Up, Up, and Away With Reading

By: Sarah Abbott

Growing Independence and Fluency Plan


            One of the most important goals of becoming a successful reader is learning how to read fluently. Fluency is also an important component of reading comprehension. One way to accomplish fluency is by reading decodable books and by reading frequently. Another way for a child to become a fluent reader he or she should read a variety of decodable texts and repeat readings on a regular basis. Through repeated reading, readers can increase their fluency and build their confidence in their own reading abilities. Over time, fluent readers will read with enthusiasm and excitement. Being a fluent reader also helps the child to comprehend what they read. When the students comprehend what read, then the child will have a greater understanding of the text they are reading. The students will gain fluency through repeated readings and one-minute reads.



            Class set of decodable books

            Class set of In the Big Top by Shelia Cushman (one per student)



            Cover-up Critter- Colored Popsicle Stick with Eyes on the top

            Whiteboard or Chalkboard

            Markers or Chalk

            Reading Fluency check sheets (one per student)



1.      I will start the lesson by explaining to students what fluency means. I will then go in depth about how to become fluent readers and why it is important that students are fluent readers. "Students, today we are going to learn how to become fluent readers. Has anyone ever heard of the word fluent?" I will then allow time for the students to think up an answer and raise their hands. "Being fluent reader's means that we can read a text easily and at an appropriate speed. Also, when we read we need to have excitement and enthusiasm in our voice so others can enjoy hearing us read. Reading fluently also helps us become better readers."


2.      I will write on the board: "The rose is in the pocket." I will then read the sentence in an exaggerated manner. While reading the sentence I will also stretch out each sound in the word. By me doing this, I will be modeling a student who is not fluent. "Let me read this sentence: TTTTThhee RRRoossee iiis iiin thththe pppockcketttt. How that was really rough isn't it? Let me do this again. Ththe Roose i-s i-n the ppoockett. Still does not sound good. What do you think? Ok! Well then let me try one more time, but this time I am going to read the sentence with more expression The Rose Is In the Pocket. So guys, which sentence sounded the best? Right! The last sentence sounded the best."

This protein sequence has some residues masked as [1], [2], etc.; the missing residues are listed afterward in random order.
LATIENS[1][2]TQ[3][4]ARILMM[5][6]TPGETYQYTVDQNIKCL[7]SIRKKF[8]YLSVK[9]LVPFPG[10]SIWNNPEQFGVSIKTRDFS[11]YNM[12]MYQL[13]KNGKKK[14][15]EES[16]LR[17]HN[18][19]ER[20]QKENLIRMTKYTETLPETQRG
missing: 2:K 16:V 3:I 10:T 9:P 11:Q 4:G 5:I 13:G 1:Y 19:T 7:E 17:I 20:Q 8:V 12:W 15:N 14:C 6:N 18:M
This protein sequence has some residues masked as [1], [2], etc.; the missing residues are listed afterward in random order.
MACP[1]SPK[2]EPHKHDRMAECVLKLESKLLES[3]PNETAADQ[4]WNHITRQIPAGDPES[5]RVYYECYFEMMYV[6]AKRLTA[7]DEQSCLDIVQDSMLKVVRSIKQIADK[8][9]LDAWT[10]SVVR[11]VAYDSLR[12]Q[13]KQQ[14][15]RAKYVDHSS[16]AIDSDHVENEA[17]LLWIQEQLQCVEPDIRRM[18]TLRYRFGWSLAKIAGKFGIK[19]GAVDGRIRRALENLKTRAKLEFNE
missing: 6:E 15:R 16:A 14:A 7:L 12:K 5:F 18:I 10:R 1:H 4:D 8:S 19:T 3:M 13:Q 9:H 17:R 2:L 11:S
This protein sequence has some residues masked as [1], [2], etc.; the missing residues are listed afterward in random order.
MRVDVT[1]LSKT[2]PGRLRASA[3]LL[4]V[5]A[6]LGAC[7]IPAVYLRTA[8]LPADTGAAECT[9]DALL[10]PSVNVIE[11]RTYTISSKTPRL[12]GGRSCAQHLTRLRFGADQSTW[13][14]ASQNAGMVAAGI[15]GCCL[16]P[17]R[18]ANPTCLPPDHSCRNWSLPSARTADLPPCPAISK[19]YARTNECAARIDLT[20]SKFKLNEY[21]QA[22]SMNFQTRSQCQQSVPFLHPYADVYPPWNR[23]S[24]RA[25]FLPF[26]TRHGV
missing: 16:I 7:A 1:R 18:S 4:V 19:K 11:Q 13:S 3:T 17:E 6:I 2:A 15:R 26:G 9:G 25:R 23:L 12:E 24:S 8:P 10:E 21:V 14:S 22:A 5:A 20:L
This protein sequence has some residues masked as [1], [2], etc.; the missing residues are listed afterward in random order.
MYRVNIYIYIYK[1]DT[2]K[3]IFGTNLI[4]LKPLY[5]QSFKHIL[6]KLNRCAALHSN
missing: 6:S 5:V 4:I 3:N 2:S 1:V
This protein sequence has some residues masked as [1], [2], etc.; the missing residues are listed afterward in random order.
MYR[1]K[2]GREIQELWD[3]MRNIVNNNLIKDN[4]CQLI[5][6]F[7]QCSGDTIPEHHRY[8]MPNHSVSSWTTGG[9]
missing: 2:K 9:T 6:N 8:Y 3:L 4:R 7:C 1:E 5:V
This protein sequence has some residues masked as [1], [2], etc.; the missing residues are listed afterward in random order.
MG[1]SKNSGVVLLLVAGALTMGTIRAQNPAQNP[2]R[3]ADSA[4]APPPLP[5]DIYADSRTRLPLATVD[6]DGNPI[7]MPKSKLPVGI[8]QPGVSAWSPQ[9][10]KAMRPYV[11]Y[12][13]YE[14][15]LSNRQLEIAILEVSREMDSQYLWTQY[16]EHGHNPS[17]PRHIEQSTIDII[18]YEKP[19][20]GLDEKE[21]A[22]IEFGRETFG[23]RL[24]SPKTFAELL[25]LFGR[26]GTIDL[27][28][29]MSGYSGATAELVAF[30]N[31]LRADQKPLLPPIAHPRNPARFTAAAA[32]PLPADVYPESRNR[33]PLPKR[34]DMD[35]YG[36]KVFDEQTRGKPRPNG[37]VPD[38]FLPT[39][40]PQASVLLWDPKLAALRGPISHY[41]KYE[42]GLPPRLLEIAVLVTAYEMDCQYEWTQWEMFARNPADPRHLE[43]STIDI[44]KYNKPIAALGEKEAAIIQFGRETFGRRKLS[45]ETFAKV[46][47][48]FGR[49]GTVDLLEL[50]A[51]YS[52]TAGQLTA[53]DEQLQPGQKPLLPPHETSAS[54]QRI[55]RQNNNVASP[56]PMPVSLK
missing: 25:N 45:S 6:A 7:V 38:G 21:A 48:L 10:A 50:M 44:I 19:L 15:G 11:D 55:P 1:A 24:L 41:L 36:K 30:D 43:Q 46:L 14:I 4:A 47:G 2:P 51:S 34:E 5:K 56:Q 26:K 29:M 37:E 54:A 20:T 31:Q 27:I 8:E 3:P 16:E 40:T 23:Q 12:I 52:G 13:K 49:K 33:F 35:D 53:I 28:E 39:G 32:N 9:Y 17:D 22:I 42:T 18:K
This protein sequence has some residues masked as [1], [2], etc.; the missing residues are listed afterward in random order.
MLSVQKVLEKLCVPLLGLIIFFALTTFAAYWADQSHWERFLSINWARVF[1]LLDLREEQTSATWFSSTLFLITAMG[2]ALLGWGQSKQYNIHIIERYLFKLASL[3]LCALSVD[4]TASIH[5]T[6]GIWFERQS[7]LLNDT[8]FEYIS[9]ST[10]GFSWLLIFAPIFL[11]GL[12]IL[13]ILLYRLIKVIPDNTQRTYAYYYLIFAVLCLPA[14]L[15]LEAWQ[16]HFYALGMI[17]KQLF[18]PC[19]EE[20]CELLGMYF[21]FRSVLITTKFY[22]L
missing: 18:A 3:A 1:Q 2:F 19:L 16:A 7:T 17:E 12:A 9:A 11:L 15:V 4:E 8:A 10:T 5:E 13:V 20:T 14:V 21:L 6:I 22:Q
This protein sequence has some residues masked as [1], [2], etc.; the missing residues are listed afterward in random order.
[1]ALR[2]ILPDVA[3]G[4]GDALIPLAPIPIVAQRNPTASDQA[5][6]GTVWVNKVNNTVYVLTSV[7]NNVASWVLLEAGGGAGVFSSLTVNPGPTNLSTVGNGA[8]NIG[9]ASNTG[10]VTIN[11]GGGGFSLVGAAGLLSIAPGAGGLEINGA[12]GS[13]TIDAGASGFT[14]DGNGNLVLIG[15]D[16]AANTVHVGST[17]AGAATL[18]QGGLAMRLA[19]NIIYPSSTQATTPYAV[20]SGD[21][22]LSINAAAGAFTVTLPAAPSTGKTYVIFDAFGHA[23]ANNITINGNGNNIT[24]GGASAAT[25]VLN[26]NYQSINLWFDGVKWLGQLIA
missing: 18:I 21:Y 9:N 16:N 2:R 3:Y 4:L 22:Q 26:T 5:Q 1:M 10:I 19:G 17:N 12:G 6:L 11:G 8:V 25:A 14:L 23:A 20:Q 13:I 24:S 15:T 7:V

3.      Next, I will write 'The rose is red.' I will have the students practice saying the sentence out loud. I will have the students re-read the sentence over and over again until I feel they know they are saying the sentence correctly. I will also have some of the students come up in front of the class and say the sentence with expression.


4.      I will then have the students work on repeated readings. "Guys, now we are going to practice repeated readings. This means that we will read a decodable book for one minute. We will stop after one minute and see how many words you have read. We will do this about three times and each time we will count the words. Also, when you are reading you need to remember what you read. Reading quickly is important, but understanding what you read is more important."


5.      I will then give a book talk. "Today class, you guys are going to partner up and read the book In the Big Top. This book is about Roz, Tod, Mom, and Pop. They all need to get into the hot rod. Does anyone know what a hot rod is? Right! A hot rod is a really nice car. The problem with this is that a hot rod is very small. They also all have objects that need to get in the hot rod with them. Do you think that all of them and their objects will fit into the hot rod? Let's find out what happens!"


6.      I will then split the class up into pairs. I will then pass out the book, Reading Fluency check sheets, and a stopwatch to each pair. "With your partner, you are going to take turns reading In the Big Top. If you are not reading, then you are recording how your partner is doing while they are reading. I also want you to start the stopwatch when they say the right word. When one minute is up, then stop the watch and ask your partner to stop. If you are reading, stop when you are told to stop. Make sure you remember where you stopped. Afterwards, I want the both of you to count how many words you read. I want all of you to read the read the book three times. Ok guys, let's get started."



            To assess my students, I will ask each student individually to come up to my desk and read for one minute. While they are doing their one-minute reads I will not miscues and see how many words they read, skipped over, or added. At the end, I will ask each student two or three comprehension questions to see if the students understood what they read.



            In the Big Top by Shelia Cushman. 1990 Educational Insights.


            Murray, Bruce. Developing Reading Fluency.


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